USF St. Petersburg honing in on next chancellor
By Kate Bradshaw | Tribune StaffST. PETERSBURG - The University of South Florida St. Petersburg is expected to whittle down the list of candidates in the coming weeks as it searches for a new regional chancellor to guide its growing campus.
Published: January 14, 2013
Published: January 14, 2013
A group of stakeholders is meeting today to set guidelines for a series of interviews with the remaining 10 candidates – a list that will be pared to three finalists, said university spokesman Tom Scherberger.
Whomever the university picks as its next chancellor will come in at a crucial time for the school.
"The university is kind of at a crossroads," said Gary Mormino, the USF Florida Studies program co-chair. He's also a member of the 18-member advisory committee charged with recommending the top candidates to USF President Judy Genshaft.
The role of regional chancellor — a title Mormino described as "a fancy word for president" — entails fundraising, shaping USF St. Pete's strategic plan and determining whether the campus should continue to grow and, if so, how.
"We need to make a decision as a faculty, a university within a system: How large do we want to grow, given our capacity, our space, and given the resources that we have and the declining budgets over the years," said Frank Biafora, dean of arts and sciences at USF St. Pete and the chair of the advisory committee.
"We have to manage that very carefully."
Political science major Chris Talley said he hopes the next chancellor is in it for the long haul.
"There's been a lot of turnover," said Talley, who was student government president in 2008.
The next chancellor will be the third in the last decade.
"I don't know if it's the nature of the position, the campus' being under Tampa or just coincidence," Talley said.
The search began shortly after former Chancellor Margaret Sullivan resigned last summer. Sullivan is credited with helping the campus restore its accreditation in 2009, after the school had been put on probation for failing to fulfill certain academic standards. Sullivan replaced Karen White, who resigned in 2008, six months after the campus was penalized.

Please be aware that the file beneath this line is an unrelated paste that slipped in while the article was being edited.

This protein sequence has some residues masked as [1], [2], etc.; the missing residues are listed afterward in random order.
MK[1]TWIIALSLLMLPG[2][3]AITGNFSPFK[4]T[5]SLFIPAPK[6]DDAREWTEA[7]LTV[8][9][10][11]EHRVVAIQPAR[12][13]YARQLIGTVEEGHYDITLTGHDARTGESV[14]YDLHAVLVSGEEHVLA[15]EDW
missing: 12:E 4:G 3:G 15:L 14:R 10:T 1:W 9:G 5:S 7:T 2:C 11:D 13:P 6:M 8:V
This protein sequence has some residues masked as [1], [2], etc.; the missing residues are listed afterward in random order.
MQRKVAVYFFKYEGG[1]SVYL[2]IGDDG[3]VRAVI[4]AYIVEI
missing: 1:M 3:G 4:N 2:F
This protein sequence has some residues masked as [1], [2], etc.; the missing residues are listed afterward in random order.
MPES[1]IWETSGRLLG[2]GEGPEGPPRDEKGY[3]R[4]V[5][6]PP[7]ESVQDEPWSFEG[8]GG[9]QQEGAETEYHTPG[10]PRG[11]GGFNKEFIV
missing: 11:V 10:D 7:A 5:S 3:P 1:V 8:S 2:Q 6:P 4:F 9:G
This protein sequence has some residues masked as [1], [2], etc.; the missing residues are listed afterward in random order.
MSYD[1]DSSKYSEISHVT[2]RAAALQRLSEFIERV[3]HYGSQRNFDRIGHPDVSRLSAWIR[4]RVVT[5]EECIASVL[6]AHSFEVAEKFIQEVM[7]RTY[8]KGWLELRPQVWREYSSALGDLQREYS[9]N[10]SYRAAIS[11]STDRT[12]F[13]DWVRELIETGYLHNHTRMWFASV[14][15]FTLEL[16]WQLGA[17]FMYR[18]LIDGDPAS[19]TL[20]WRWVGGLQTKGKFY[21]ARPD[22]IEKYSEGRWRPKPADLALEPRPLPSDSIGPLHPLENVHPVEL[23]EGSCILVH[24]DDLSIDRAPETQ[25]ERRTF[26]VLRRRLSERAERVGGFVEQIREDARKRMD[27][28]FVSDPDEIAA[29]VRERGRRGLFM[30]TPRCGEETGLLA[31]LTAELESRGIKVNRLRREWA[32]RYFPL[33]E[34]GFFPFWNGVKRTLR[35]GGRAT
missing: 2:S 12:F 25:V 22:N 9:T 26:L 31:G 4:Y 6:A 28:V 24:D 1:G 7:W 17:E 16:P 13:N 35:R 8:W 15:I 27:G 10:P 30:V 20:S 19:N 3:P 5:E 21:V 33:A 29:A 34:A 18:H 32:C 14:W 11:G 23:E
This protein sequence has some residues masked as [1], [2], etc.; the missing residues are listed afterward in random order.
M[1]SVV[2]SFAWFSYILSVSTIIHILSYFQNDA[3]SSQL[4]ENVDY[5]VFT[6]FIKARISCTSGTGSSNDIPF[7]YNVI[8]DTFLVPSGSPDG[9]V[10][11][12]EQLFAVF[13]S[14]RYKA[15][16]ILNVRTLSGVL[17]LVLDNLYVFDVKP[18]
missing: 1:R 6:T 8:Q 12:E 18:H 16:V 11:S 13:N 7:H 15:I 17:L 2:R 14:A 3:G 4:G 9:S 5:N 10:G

William Hogarth, the campus's interim chancellor, is among the top 10 candidates. Hogarth, then the head of USF's College of Marine Science, led the research team that studied the impacts of the BP oil spill in the Gulf of Mexico.
The campus is no stranger to change. Once a cluster of Merchant Marine barracks, USF officially added the property in 1965 and created a sparse commuter campus that served graduate students and upper-division students enrolled in core classes in Tampa.
"We were just a fast-food campus," said former state legislator Bill Heller, who was campus CEO — a title that since changed to chancellor — from 1992 to 2002.
Now pushing 50, the downtown St. Petersburg campus sports towering residence halls, meticulous landscaping and a student body that seems to skew younger than ever.
The next chapter, in many ways, will be up to the next chancellor, Biafora said.
One thing Biafora and others did rule out was breaking from the USF system, as the Lakeland campus did.
"We benefit from this relationship with an outstanding research university," Biafora said.
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